Councilwoman Candace Moon said that it is “one thing for citizens to say what they would like to see … but property owners have rights to do what they want with their own property.” Unless “you are the owner” of the property, you do not have the ability to control what is built, Moon said. She went on to say that “tastes change,” and that while she enjoys driving “my old Cadillac,” she might decide she wants a sports car. Councilman Mike Sutherland cited the Arapahoe Road Retail Study, performed by an outside consultant in 2017. “We have to look at what that research tells us.”
Councilman Ron Weidmann said the revenue from an office building is less than from a car dealer. The city “wrestled” with this issue “long ago,” he said. “We wanted Arapahoe Road to be this retail mecca” but it has not turned out that way. “The people who own the property deserve to develop it,” he said. “Let the market take care of itself.”
Turley said she was thinking of “design standards. For me, it’s about what it’s going to look like.” She said she agreed with Penaloza about the lack of transparency.
City Manager Matt Sturgeon said that perhaps the council should have another “work session,” to enable the public to “know what the issues are.” He said the city staff was not “trying to do anything” underhanded.
Moon said she felt the council was being “transparent.” Penaloza responded by saying the “level of transparency” was not the same because there was no opportunity for public comment.
Mayor Stephanie Piko said that the study session was merely an opportunity “to have a more casual conversation around a table” at which “people would be more comfortable to ask questions.”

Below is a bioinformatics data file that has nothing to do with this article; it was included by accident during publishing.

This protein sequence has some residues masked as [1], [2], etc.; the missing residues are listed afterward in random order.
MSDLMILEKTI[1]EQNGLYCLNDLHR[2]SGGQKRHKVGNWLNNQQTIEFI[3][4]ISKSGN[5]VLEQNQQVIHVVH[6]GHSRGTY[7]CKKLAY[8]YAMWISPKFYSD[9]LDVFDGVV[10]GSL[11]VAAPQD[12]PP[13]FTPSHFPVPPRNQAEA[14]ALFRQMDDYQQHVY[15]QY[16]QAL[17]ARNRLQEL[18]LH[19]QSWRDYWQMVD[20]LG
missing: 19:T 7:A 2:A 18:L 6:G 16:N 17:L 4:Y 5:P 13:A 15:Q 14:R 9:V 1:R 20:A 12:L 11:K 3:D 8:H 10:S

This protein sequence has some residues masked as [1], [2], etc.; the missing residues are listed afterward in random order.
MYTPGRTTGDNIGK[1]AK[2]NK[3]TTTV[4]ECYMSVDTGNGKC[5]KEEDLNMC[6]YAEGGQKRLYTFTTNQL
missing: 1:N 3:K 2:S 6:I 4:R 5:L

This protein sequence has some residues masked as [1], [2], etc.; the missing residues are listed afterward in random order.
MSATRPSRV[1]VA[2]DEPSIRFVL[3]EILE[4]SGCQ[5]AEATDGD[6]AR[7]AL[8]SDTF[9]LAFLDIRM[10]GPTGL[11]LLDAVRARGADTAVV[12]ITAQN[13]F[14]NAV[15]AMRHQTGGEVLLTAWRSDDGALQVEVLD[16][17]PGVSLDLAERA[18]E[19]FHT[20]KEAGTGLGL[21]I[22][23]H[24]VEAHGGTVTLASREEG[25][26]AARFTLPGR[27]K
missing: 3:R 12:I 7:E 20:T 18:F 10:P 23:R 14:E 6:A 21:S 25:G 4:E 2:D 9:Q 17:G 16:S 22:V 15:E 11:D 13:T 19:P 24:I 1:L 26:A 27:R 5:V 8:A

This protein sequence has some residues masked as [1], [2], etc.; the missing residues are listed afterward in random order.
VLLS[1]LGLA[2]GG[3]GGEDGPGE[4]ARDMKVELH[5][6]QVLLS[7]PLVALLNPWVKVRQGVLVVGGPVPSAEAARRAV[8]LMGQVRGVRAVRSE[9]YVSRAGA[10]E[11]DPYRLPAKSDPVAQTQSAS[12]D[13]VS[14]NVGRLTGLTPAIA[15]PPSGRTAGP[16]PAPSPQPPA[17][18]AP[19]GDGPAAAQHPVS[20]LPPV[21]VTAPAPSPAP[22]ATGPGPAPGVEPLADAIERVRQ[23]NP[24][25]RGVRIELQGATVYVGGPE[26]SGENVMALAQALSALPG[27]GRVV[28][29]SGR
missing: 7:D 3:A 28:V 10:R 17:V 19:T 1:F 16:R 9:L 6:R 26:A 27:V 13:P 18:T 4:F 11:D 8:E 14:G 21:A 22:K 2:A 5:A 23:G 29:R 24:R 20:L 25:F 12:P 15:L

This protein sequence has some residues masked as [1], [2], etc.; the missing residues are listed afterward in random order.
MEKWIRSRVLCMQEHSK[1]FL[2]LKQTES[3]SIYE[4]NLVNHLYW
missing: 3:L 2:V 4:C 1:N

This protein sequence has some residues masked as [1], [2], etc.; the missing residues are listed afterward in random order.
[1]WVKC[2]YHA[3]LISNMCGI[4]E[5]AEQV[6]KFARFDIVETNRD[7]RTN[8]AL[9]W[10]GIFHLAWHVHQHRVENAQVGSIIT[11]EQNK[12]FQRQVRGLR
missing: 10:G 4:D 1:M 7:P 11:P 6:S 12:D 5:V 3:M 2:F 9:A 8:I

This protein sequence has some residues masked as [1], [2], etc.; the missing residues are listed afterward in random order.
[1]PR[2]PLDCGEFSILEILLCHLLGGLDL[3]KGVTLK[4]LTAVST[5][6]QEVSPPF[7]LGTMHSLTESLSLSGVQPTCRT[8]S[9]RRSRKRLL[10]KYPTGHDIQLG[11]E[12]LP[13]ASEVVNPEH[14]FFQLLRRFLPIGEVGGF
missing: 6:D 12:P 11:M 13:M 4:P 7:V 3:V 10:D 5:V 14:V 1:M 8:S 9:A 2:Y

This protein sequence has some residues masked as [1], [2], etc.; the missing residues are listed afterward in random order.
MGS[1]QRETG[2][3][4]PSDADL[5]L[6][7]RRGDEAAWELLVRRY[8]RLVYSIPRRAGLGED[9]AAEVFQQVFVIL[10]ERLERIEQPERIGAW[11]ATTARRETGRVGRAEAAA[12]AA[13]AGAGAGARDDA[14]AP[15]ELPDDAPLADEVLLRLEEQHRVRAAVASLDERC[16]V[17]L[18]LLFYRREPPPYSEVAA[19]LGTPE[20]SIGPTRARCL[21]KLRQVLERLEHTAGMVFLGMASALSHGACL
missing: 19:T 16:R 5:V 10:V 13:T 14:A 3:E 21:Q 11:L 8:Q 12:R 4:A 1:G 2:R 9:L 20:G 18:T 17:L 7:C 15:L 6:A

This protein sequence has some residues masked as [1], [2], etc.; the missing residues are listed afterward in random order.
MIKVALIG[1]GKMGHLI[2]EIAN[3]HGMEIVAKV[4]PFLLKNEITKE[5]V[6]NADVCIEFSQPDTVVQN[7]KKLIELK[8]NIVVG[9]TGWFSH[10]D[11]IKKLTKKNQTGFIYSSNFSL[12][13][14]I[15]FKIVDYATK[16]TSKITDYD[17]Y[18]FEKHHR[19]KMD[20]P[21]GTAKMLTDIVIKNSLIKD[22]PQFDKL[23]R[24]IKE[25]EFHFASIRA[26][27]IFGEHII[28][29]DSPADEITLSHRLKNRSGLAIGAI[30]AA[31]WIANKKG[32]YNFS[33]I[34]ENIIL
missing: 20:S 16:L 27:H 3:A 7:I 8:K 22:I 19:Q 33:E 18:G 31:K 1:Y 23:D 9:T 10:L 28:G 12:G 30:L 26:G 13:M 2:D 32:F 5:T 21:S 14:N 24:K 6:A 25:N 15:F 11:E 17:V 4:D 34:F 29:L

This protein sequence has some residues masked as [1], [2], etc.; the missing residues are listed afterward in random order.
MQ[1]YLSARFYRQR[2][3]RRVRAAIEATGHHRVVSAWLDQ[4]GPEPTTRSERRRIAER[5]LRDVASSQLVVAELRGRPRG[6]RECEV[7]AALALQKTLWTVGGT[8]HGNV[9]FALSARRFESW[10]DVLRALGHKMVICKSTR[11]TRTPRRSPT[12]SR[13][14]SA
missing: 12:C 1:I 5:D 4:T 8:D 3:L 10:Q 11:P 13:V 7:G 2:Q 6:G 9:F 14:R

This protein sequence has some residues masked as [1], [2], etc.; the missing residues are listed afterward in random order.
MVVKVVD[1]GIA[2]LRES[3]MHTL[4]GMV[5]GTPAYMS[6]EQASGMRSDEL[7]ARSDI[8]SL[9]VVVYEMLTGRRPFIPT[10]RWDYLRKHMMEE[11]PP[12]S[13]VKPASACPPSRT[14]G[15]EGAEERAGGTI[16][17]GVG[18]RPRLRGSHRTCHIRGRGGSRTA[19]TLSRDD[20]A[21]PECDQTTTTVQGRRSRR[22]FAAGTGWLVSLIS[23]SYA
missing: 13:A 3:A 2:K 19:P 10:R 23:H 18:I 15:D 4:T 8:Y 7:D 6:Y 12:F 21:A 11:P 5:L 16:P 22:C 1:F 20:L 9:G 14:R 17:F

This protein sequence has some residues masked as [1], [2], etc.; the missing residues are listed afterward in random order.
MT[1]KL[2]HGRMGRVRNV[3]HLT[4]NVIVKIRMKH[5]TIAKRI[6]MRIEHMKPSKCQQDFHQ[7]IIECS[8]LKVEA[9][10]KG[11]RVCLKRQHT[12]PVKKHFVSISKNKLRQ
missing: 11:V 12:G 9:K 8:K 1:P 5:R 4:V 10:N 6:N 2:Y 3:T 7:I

City Attorney Robert Widner said the discussion will affect a number of properties in Centennial.
The always-controversial topic of development along East Arapahoe Road once again is alive and well for the Centennial City Council, having been raised at a meeting May 7 by Councilwoman Candace Moon, on the western edge of the city.
During the period of time when each council member makes reports, Moon proposed that “conditional uses” be permitted on the major arterial, a state highway. The proposal was not put to a formal vote; rather, council members noted their agreement by a “thumbs-up” or “thumbs-down.”
The vote was 6-3, with council members Kathy Turley, and also Tamara Maurer and Carrie Penaloza, voting “thumbs-down,” the equivalent of a “no.” A split vote is extremely unusual for the Centennial council; there usually is complete agreement. Development along Arapahoe Road has long been a major bone of contention, with some opposing further development by car dealers and fast-food restaurants, and others appearing to favor or at least be reconciled to such development.
Moon, in an interview after the meeting, stated that she is not attempting to promote more car dealers, but that she favors Centennial taking advantage of economic development opportunities that become available. Centennial needs to be “flexible and nimble” in regard to development, because “business feeds business,” she stated. Centennial should be prepared to welcome the opening of more businesses. She called herself “totally neutral” on the types of businesses to be permitted along Arapahoe Road.
This is a topic that has been raised repeatedly in Centennial and is closely tied to the issue of whether there should be more motels. Some in the city believe there already are too many hotels, while others think that there is a need for hotels to support the visitors to the Denver Tech Center area.
In other business, the council:
In a study session, gave preliminary approval to spending $285,000 for landscaping at its 7272 S. Eagle Street facility.
Adopted a policy outlawing open carry of firearms in the city buildings. Concealed carry of firearms is not prohibited.
Heard reports from several council members who had attended a broadband conference for several days and reported that it was extremely educational. City Manager Matt Sturgeon stated Centennial is a leader in fiber/broadband, and “it will pay dividends as we go forward.” He stated the city “should be proud of what’s happened with fiber.”